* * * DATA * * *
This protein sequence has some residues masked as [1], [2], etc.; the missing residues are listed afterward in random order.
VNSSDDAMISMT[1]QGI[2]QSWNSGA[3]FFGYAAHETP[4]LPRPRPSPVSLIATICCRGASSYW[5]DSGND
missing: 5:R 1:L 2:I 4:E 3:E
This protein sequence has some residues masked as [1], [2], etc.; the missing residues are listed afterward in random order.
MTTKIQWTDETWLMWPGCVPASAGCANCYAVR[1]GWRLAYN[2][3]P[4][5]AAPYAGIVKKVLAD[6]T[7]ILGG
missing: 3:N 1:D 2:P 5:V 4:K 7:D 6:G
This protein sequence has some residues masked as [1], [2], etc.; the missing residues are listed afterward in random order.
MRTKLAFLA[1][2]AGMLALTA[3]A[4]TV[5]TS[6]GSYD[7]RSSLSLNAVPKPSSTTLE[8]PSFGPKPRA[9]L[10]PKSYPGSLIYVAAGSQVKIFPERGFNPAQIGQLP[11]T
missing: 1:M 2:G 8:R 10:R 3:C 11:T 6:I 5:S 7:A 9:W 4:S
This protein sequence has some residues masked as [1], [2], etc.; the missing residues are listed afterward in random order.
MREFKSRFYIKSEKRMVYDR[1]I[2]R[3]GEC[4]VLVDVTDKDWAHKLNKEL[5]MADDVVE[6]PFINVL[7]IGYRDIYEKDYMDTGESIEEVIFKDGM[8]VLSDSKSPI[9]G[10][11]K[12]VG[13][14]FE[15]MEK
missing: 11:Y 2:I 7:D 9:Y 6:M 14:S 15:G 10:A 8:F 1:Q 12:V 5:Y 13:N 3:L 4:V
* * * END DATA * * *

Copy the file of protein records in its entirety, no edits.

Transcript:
This protein sequence has some residues masked as [1], [2], etc.; the missing residues are listed afterward in random order.
VNSSDDAMISMT[1]QGI[2]QSWNSGA[3]FFGYAAHETP[4]LPRPRPSPVSLIATICCRGASSYW[5]DSGND
missing: 5:R 1:L 2:I 4:E 3:E
This protein sequence has some residues masked as [1], [2], etc.; the missing residues are listed afterward in random order.
MTTKIQWTDETWLMWPGCVPASAGCANCYAVR[1]GWRLAYN[2][3]P[4][5]AAPYAGIVKKVLAD[6]T[7]ILGG
missing: 3:N 1:D 2:P 5:V 4:K 7:D 6:G
This protein sequence has some residues masked as [1], [2], etc.; the missing residues are listed afterward in random order.
MRTKLAFLA[1][2]AGMLALTA[3]A[4]TV[5]TS[6]GSYD[7]RSSLSLNAVPKPSSTTLE[8]PSFGPKPRA[9]L[10]PKSYPGSLIYVAAGSQVKIFPERGFNPAQIGQLP[11]T
missing: 1:M 2:G 8:R 10:R 3:C 11:T 6:I 5:S 7:A 9:W 4:S
This protein sequence has some residues masked as [1], [2], etc.; the missing residues are listed afterward in random order.
MREFKSRFYIKSEKRMVYDR[1]I[2]R[3]GEC[4]VLVDVTDKDWAHKLNKEL[5]MADDVVE[6]PFINVL[7]IGYRDIYEKDYMDTGESIEEVIFKDGM[8]VLSDSKSPI[9]G[10][11]K[12]VG[13][14]FE[15]MEK
missing: 11:Y 2:I 7:D 9:Y 6:M 14:S 15:G 10:A 8:F 1:Q 12:V 5:Y 13:N 3:L 4:V